Feature Article - November 2012
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Fitness Gets Personal

Find Your Niche(s) and Stand Out

By Julie Knudson


As with other age groups, seniors can reap significant benefits from even moderate exercise. Sheldon Zinberg, MD, founder of the Garden Grove, Calif.-based fitness club Nifty after Fifty, said that seniors are one demographic group with "a proclivity toward developing specific areas of deconditioning," something that makes specialized attention a must.

"An individually customized physical fitness program is going to give them a greater bang for the buck," Zinberg explained. "One that identifies not only their overall level of fitness, but also identifies and remedially addresses their specific areas of deconditioning."

Seniors at Nifty after Fifty begin their first visit with a complete physical fitness evaluation. "That includes balance testing, risk-of-falling assessment, flexibility, strength testing of every major muscle group, percent of body fat, percent of lean muscle mass, all of those things," Zinberg said. From that profile, the team develops an individually customized fitness program for the client.

The equipment at Nifty after Fifty is also geared specifically to the senior crowd's needs and preferences. "For strength—to address weaknesses—we use pneumatic resistance equipment," Zinberg said. One reason they went that route was to keep the noise level down in the center (Zinberg explained that they much prefer a quiet environment). Another was their desire to minimize inertia, which can be a significant problem for older exercisers.

"When you go to get a weight stack in motion, there is some inertia and difficulty getting the weight stack in motion," Zinberg said. "Then when you return to the starting position, you have to deal with inertia again. At both of these points you are liable to increase intra-articular pressure, cause ligament and tendon damage, and discomfort." Using pneumatics ameliorates the effects of inertia, and Zinberg said he believes pneumatic resistance equipment is particularly suited for the senior population.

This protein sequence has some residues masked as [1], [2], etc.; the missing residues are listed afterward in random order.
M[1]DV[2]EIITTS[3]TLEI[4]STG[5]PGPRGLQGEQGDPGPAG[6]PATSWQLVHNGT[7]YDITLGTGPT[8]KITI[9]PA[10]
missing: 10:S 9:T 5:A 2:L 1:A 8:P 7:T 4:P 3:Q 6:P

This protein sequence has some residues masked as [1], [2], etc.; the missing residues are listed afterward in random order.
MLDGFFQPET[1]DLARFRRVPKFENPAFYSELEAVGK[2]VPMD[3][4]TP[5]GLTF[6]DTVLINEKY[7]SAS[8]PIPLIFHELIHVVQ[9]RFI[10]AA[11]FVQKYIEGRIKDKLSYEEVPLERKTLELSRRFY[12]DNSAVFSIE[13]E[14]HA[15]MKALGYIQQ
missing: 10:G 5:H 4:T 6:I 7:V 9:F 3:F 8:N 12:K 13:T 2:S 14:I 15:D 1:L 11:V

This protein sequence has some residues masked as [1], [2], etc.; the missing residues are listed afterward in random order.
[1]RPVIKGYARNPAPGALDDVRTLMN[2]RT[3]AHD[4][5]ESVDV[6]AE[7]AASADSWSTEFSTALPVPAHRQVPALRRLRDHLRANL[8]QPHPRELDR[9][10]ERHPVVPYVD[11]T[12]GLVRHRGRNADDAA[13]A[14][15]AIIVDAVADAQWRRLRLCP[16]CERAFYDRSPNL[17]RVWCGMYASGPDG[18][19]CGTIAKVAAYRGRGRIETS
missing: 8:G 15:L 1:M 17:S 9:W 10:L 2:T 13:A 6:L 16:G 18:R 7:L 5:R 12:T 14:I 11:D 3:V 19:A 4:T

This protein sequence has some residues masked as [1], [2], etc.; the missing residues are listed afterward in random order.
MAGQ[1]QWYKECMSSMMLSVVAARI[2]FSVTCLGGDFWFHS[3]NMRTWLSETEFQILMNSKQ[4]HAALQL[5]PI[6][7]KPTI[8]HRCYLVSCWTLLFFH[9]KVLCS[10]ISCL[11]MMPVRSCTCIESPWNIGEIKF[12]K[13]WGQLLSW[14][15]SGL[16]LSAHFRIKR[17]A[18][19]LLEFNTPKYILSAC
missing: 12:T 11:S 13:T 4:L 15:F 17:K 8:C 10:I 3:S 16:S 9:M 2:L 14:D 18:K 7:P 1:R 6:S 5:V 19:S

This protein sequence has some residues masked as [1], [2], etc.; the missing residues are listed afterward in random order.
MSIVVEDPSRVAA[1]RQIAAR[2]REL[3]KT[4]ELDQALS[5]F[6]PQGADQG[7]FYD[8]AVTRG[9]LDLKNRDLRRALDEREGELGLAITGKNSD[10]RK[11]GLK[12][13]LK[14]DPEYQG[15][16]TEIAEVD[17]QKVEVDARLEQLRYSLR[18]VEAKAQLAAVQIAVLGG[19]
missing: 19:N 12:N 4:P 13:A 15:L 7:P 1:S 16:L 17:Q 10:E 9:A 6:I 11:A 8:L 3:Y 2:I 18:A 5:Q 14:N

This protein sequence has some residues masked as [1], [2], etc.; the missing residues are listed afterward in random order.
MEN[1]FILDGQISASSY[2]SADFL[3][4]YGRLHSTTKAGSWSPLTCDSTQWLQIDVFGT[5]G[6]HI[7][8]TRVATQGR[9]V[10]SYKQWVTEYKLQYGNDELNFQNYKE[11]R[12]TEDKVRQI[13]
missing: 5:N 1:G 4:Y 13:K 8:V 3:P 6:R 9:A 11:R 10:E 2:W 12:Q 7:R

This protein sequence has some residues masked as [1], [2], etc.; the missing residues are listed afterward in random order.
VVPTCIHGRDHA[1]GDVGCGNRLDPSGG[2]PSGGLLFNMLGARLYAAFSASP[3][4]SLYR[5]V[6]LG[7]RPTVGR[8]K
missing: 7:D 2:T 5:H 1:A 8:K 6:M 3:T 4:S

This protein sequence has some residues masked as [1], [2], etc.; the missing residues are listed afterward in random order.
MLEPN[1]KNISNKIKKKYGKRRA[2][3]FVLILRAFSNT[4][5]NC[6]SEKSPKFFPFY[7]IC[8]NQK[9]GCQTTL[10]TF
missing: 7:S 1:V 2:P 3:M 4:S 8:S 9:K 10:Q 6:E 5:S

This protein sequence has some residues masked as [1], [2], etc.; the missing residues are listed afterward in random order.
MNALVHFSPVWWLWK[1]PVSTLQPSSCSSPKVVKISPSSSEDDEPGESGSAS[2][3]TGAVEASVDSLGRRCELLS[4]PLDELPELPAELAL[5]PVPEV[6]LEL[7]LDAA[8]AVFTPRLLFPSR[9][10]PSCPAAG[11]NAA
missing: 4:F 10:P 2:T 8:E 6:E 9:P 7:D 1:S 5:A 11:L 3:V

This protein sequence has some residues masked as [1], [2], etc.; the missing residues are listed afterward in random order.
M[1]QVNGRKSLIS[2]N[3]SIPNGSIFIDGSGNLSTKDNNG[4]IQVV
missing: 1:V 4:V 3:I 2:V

The City of Albuquerque has also zeroed in on the senior crowd with their 50+ Sports and Fitness Program that encompasses several senior-only fitness centers. The program is broken into four categories—strength training, sports, fitness and outdoor recreation—and each area has its own manager.

Participants begin with an orientation program designed to help them become comfortable with the environment as well as the equipment. They can even request multiple orientations if needed. "If they go through one orientation and they've forgotten how to use the chest press, they can always come back and ask," said program supervisor Karen Baker. "We always have staff here available to answer questions or show people how to do things again."

Cost can sometimes be a barrier for seniors, and it's something the City of Albuquerque's Department of Senior Affairs has taken steps to overcome. "We only charge $13 a year for our memberships," said health and wellness specialist Dominic Saavedra, "and that membership includes all of the senior centers as well as the fitness centers as long as you're 50 and over."

That's a welcome fact for low-income seniors as well as those whose income is fixed. If the annual membership is still out of reach, individual workouts can be had for just 50 cents, but even that has some wiggle room. "If you can't afford it, you don't have to pay that amount," Saavedra said. "It's on a donation basis."

And rather than sticking to a handful of traditional activities, Baker said the wide variety of senior-focused offerings supported by the city has given older folks a way to have fun while also getting some exercise. They have classes ranging from salsa dancing to aquatics, and they even run outdoor events such as snowshoeing and hiking.

The approach has reached an eager audience. After starting with one activity, Baker said the seniors "come in and they do something else, and then they do more, and they get in shape." Participants report feeling better while also widening their circle of friends. It's one reason Baker's team tries to offer as many different ways for seniors to get involved as possible. "They'll come in and improve their health, their social life, their emotional life—the whole gamut," she said.